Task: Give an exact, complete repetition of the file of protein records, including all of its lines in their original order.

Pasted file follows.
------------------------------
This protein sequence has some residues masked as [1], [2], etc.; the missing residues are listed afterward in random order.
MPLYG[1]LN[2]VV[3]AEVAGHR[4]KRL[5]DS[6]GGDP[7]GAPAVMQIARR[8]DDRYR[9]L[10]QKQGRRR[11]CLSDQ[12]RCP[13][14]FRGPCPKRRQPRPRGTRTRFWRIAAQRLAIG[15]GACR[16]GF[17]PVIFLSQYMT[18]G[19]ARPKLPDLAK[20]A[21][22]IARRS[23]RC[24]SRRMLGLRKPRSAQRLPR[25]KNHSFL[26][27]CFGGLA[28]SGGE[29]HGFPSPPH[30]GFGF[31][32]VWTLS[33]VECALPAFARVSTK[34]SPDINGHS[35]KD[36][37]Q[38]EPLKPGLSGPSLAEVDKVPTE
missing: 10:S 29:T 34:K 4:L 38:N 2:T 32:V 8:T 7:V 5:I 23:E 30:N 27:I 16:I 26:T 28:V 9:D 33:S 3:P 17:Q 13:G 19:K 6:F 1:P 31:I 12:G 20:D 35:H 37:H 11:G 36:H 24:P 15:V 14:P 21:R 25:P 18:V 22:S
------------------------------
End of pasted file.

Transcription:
This protein sequence has some residues masked as [1], [2], etc.; the missing residues are listed afterward in random order.
MPLYG[1]LN[2]VV[3]AEVAGHR[4]KRL[5]DS[6]GGDP[7]GAPAVMQIARR[8]DDRYR[9]L[10]QKQGRRR[11]CLSDQ[12]RCP[13][14]FRGPCPKRRQPRPRGTRTRFWRIAAQRLAIG[15]GACR[16]GF[17]PVIFLSQYMT[18]G[19]ARPKLPDLAK[20]A[21][22]IARRS[23]RC[24]SRRMLGLRKPRSAQRLPR[25]KNHSFL[26][27]CFGGLA[28]SGGE[29]HGFPSPPH[30]GFGF[31][32]VWTLS[33]VECALPAFARVSTK[34]SPDINGHS[35]KD[36][37]Q[38]EPLKPGLSGPSLAEVDKVPTE
missing: 10:S 29:T 34:K 4:L 38:N 2:T 32:V 8:T 7:V 5:I 23:E 30:N 27:I 16:I 26:T 28:V 9:D 33:S 3:P 17:Q 13:G 19:K 6:F 1:P 31:I 12:G 20:D 35:H 37:H 11:G 36:H 24:P 15:V 14:P 21:R 25:P 18:V 22:S